Playdates and Liability

    How Parents Can Play it Smart

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    About halfway through my freshman year of high school, I took on a babysitting job that was way over my head. A friendly mom asked if I would watch her 15-month-old for a few hours so she and her husband could go out to dinner. Seemed simple enough. Heck, I had cared for sick 3-year-old twins, newborns, five kids all at once. I could handle one 15-month-old.
    Except I was not prepared for what I faced when my dad dropped me off to babysit. The 15-month-old suffered from a very serious heart condition and was connected to a large medical machine that needed to be adjusted regularly when his heart stopped beating. I was instructed on how to handle the various beeps and alarms on the machine, and whoosh! – the parents were out the door to their dinner.

    Fortunately, I was able to perform the necessary button-pushing, and my charge was safe and sound when his parents returned. But when I think back to that stressful evening, the mother in me is appalled at the safety risks I faced that evening, and the attorney in me cringes at the liabilities I faced. And still, beyond the babysitting years, we parents deal with safety and liability issues all the time while watching friends’ kids. Here’s what you need to know.

    Be reasonable! I know, it sounds a bit simplistic. But the hinge issue in many liability cases is whether or not the responsible party acted reasonably. For most types of injuries, you must engage in negligent behavior to be found liable for an injury. And negligence can most easily be understood as a failure to behave as a reasonably prudent person would behave in your shoes.

    Medical issues. Be sure to inquire about any potential medical conditions, including allergies. If the child has an EpiPen or other prescription, ask for explicit instructions on how to administer the medicine. And unless you are comfortable with the situation, politely decline to care for the child. In the wake of the tragic death of a child in Chesterfield, there has been a lot of discussion about the use of EpiPens. Legally, yes, you are open to liability if you administer an EpiPen or other drugs and an injury results. You should only agree to care for the child if you are willing to assume the responsibility and act accordingly in an emergency situation. And, as always, call 911 if any life-threatening situation arises.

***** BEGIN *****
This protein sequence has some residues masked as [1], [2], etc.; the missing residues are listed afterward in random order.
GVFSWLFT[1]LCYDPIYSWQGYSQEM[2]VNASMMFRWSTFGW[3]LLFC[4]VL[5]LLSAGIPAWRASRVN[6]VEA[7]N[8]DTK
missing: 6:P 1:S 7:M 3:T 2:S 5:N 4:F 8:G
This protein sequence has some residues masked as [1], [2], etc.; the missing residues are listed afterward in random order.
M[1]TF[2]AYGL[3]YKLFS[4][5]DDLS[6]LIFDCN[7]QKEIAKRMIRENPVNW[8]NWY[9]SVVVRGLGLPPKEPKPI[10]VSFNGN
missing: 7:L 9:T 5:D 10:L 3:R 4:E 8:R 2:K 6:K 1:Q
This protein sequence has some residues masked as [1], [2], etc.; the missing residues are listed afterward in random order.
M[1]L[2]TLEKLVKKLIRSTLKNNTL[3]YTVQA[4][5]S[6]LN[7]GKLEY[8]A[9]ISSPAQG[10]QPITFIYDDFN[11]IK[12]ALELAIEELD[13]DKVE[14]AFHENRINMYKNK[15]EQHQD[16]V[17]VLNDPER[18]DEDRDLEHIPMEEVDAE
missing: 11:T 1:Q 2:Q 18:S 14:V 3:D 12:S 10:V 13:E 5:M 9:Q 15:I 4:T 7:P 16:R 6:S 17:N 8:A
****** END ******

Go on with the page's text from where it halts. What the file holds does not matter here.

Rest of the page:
Driving. We all remember climbing around the back of our parents’ cars as children, unrestrained by car seats, booster seats, and seat belts. I even recall a friend’s parents letting us haul an air mattress and sleeping bags into the back of their pickup truck for a brief ride around town (I know!). Thankfully, we now know better. Virginia requires children under eight to be placed in car safety seats approved by the US Department of Transportation. If you will be transporting a child in your car, obviously you need to comply with the requirements, but doing so in a way that ensures the safety of the child – and protects your liability – is a bit trickier.

    Installing a car seat correctly is no small feat. There are buckles, straps, and latches, and they need to be tightened in such a way that usually requires minor acrobatic maneuvers on the part of the installer. Suffice it to say that installation is complicated and important to safety. Unless you have the car seat manual and feel confident that you can install it correctly, it’s best to let parents complete installation of their children’s car seats in your car. And, if that’s not feasible, call your local fire department; many of them have specially-trained personnel who can check and install child safety seats, for free.

    Supervision. Virginia law dictates that adults who agree to supervise a minor child have a duty to exercise reasonable care during that supervision. This requirement is somewhat vague and is interpreted on a case-by-case basis, but some general rules can apply. Don’t leave any child unattended near a body of water, provide constant supervision of young children, don’t allow children to play with hazardous items. In other words, provide good care.

    Again, it all comes down to one guiding principle: Be reasonably prudent. Can you protect yourself from all liabilities? No. And we do live in a litigious society, so that’s a risk you take when you agree to care for a minor child. But that doesn’t mean you should refuse to care for a friend’s child. One of my daughter’s favorite activities is having her buddy, Adele, over to play so the two of them can construct a make believe jungle, complete with face painting, costumes, and habitats for the stuffed animals. I wouldn’t miss that for the world, liabilities and all.